Secular literature in Finnish wasn't published until the nineteenth century. Hence, this anthology of stories first published between 1870 and 2003 is the equivalent of an English fantasy sampler ranging from Beowulf
to Harry Potter,
and it showcases a historical sequence of different literary manners. The one nineteenth-century piece is a synthetic folktale, a variant of the demon-lover scenario. The early-twentieth-century stories--a werewolf tale and a Viking echo of Coleridge's Ancient Mari
ner--are romantic-historical and the most sensuous things in the book. The mid-twentieth-century selections are superficially realist, regardless of fantastic premises or developments; outstanding among them is the Twilight Zone
-ish "Shopping" by Tove Jansson, creator of the famous children's book and comic-strip character Moomin. The newest, late-twentieth- and early-twenty-first-century stories are often surrealist and subtle, worthy peers of the English-language stories in Feeling Very Strange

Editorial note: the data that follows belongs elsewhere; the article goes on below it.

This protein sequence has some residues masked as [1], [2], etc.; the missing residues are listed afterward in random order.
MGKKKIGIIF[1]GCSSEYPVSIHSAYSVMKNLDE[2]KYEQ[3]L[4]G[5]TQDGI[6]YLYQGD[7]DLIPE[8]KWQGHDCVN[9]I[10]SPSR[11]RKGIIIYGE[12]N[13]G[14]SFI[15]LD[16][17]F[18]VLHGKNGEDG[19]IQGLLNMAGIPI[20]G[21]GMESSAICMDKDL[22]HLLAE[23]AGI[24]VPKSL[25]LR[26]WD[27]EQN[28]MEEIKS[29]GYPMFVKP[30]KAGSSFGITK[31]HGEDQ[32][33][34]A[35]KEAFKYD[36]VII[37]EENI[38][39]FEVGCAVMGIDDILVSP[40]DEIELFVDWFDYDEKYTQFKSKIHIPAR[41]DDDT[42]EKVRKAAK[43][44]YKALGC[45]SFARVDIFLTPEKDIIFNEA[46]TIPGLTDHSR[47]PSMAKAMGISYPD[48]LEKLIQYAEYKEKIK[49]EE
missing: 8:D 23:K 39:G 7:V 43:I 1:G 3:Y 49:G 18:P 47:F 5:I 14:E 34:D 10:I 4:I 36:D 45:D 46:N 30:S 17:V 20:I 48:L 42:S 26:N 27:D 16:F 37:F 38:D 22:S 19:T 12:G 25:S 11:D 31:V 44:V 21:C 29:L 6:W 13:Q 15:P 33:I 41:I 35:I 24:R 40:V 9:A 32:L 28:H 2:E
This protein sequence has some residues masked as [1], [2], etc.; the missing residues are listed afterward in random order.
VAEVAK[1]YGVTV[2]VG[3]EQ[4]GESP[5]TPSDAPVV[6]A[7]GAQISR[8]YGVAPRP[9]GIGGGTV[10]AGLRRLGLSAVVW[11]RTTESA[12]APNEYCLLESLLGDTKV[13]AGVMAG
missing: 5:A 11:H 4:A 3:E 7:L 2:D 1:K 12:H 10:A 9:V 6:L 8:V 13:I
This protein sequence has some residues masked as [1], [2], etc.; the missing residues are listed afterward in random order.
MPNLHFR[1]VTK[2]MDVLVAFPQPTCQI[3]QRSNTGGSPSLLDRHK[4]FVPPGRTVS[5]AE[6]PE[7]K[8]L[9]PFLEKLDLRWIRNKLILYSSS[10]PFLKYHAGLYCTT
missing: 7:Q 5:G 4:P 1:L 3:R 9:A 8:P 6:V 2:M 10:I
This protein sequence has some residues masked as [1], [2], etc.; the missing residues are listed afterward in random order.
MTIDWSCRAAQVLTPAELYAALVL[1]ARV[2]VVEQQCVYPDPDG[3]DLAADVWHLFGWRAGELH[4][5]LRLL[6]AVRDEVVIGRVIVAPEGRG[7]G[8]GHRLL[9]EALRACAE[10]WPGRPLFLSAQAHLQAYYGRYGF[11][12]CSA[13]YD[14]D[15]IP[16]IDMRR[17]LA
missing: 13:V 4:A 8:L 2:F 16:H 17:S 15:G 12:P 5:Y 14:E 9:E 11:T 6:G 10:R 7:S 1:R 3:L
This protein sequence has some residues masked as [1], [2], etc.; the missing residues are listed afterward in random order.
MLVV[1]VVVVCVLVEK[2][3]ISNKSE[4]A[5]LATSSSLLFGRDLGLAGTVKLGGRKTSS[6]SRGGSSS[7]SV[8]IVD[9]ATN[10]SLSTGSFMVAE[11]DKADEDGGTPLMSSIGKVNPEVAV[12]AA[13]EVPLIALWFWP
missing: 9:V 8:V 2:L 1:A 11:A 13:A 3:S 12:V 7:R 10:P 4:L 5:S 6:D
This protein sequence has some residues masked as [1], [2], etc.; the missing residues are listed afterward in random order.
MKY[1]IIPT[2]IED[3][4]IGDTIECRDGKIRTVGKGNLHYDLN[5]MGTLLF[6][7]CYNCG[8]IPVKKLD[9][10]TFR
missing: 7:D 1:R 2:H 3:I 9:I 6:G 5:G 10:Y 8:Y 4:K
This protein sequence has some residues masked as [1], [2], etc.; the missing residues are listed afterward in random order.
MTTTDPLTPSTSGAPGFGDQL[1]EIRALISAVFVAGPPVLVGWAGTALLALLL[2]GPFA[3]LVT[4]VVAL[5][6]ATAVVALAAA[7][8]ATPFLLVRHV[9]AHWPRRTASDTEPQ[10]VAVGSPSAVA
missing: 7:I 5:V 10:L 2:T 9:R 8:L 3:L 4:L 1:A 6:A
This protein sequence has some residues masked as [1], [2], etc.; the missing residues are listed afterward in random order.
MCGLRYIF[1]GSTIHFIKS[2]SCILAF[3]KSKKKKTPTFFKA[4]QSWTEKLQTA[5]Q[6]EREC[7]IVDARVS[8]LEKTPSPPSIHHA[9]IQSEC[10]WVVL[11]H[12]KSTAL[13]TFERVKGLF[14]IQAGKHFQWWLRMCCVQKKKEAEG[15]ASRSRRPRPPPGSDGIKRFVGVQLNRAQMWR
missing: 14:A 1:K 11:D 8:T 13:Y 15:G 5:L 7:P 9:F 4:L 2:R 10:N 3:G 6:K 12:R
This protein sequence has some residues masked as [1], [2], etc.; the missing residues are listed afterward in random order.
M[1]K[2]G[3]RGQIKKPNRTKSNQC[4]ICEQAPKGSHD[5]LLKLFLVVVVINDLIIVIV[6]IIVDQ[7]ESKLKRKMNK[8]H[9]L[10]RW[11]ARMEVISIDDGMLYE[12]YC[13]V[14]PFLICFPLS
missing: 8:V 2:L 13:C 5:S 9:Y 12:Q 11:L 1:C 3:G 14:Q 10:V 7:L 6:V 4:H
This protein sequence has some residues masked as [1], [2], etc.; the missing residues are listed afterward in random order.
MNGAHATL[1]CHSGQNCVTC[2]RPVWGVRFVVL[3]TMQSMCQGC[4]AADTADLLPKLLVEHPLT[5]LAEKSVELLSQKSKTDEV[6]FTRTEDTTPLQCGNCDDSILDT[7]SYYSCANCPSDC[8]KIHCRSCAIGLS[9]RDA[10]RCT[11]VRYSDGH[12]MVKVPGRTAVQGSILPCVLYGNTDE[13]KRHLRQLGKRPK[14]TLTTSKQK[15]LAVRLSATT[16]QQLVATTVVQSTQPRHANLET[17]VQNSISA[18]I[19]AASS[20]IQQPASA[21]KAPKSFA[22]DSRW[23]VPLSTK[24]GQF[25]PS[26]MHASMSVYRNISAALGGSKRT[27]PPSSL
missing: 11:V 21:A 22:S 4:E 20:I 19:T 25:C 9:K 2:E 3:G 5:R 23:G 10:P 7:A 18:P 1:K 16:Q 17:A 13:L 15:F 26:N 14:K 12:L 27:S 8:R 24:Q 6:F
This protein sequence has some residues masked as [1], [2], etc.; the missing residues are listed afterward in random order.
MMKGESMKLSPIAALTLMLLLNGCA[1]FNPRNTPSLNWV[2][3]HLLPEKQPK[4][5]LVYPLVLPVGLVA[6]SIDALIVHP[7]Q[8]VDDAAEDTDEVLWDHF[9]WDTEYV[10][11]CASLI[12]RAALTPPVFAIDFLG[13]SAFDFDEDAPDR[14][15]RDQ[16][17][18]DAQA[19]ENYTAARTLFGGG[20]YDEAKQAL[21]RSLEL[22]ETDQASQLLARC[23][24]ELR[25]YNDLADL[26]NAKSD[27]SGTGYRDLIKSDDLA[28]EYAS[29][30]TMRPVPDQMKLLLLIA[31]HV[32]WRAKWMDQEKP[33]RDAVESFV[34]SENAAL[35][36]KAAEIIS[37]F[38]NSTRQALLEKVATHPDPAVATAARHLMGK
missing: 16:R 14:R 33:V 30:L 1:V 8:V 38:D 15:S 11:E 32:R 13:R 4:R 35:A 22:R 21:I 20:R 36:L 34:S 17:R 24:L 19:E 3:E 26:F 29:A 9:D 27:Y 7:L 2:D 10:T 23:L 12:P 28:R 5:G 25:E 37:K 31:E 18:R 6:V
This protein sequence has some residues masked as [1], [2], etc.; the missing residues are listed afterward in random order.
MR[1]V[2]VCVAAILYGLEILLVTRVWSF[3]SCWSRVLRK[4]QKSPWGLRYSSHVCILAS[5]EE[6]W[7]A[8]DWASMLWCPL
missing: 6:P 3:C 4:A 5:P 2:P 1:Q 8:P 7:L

(2006). Nature and war are motifs of a great many stories, and wild satire informs a pungent handful. Fantasy fare of the highest literary caliber. Ray OlsonCopyright © American Library Association. All rights reserved
About the Author
Johanna Sinisalo is the author of many highly-acclaimed short stories; her Troll-The Love Story won the Finlandia Prize in 2000 and has been translated into many languages. Her second novel, Sankarit (2003) transfers the national epic, the Kalevala, to the twenty-first century.
David Hackston graduated from University College, London, in 1999. A translator, he is also a composer and viola player, and currently lives in Helsinki."